GPs have called for 24-hour access to diagnostic facilities as an urgent and essential first step in easing pressure on hospital emergency departments (EDs).
Because of the current “illogical situation”, GPs are forced to refer patients to already overcrowded EDs for simple diagnostic tests, a lobby group has claimed.
The National Association of General Practitioners (NAGP) has made a number of proposals to ease ED overcrowding in a submission to the Emergency Department Taskforce.
Members of the taskforce includes senior doctors, lead hospital consultants, HSE national directors, union representatives, and senior officials from the HSE acute hospital directorate and the Department of Health.
The NAGP, which has 1,450 members, argues it should be represented on the ED taskforce because it has a valuable contribution to make in improving ongoing ED overcrowding.
The association said ED staffing had risen considerably in recent years but even those departments that had been extended and were better resourced had become too small and too busy within 18 months.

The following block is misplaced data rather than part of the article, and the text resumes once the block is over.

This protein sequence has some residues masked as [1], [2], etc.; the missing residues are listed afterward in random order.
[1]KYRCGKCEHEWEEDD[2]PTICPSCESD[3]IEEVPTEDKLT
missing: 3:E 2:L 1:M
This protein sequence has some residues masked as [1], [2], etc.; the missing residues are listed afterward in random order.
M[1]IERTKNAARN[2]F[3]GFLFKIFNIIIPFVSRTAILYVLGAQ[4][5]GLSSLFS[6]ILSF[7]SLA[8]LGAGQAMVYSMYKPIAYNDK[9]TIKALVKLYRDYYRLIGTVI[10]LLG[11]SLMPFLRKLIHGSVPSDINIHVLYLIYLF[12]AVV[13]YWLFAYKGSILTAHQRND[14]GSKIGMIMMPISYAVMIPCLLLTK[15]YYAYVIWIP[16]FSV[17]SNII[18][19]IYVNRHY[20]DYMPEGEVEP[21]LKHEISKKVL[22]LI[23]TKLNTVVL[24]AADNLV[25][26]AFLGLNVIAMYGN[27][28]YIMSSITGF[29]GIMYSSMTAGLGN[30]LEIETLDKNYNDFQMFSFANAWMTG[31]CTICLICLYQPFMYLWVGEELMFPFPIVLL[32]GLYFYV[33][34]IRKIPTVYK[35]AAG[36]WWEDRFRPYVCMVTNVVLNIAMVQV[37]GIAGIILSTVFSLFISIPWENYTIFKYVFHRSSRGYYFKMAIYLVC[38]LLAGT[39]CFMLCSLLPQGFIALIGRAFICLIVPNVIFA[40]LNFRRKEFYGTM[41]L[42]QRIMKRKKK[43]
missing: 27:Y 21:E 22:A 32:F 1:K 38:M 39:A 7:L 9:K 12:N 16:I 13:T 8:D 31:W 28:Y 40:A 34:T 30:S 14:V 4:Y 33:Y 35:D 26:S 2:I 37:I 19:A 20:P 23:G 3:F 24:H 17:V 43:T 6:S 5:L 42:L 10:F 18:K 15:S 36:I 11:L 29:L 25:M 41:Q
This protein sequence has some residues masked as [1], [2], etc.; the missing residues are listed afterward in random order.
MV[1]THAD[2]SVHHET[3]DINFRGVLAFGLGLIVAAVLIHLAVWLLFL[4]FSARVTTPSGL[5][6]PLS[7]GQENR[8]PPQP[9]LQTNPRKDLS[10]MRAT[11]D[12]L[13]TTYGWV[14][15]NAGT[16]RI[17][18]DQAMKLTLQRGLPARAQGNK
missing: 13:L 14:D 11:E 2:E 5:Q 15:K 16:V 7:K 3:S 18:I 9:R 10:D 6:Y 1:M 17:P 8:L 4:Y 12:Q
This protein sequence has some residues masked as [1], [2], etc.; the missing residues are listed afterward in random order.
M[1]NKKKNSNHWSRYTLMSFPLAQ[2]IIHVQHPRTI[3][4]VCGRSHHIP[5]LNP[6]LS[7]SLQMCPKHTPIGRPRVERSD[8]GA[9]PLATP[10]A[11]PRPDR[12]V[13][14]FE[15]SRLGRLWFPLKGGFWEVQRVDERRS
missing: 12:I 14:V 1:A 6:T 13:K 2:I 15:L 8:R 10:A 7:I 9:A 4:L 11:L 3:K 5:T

It said EDs in Ireland tended to see themselves as part of the hospital system when, in reality, they were a revolving gateway between a community and its hospital.
“Despite this, it is unusual to see a local ED working with local GPs or engaging GPs in the utilisation of their own local ED departments,” the NAGP said.
“ED departments resist the involvement of GPs in their service, despite local and international evidence of the benefits of such involvement.”
The NAGP said there was international evidence to show that integrating GP co-operatives with EDs substantially improved ED use, reduced self-referral and supported the ED in providing more efficient care to higher risk patients.
In a bid to ease ED overcrowding, the NAGP wants the co-operative GP model expanded to all areas and to establish formal and regular dialogue between EDs and local GPs. It also wants increased integration between EDs and general practice.
It said an extended role for co-ops could include daytime services and facilities for ED staff to work in the community, if only to change the culture of such departments.
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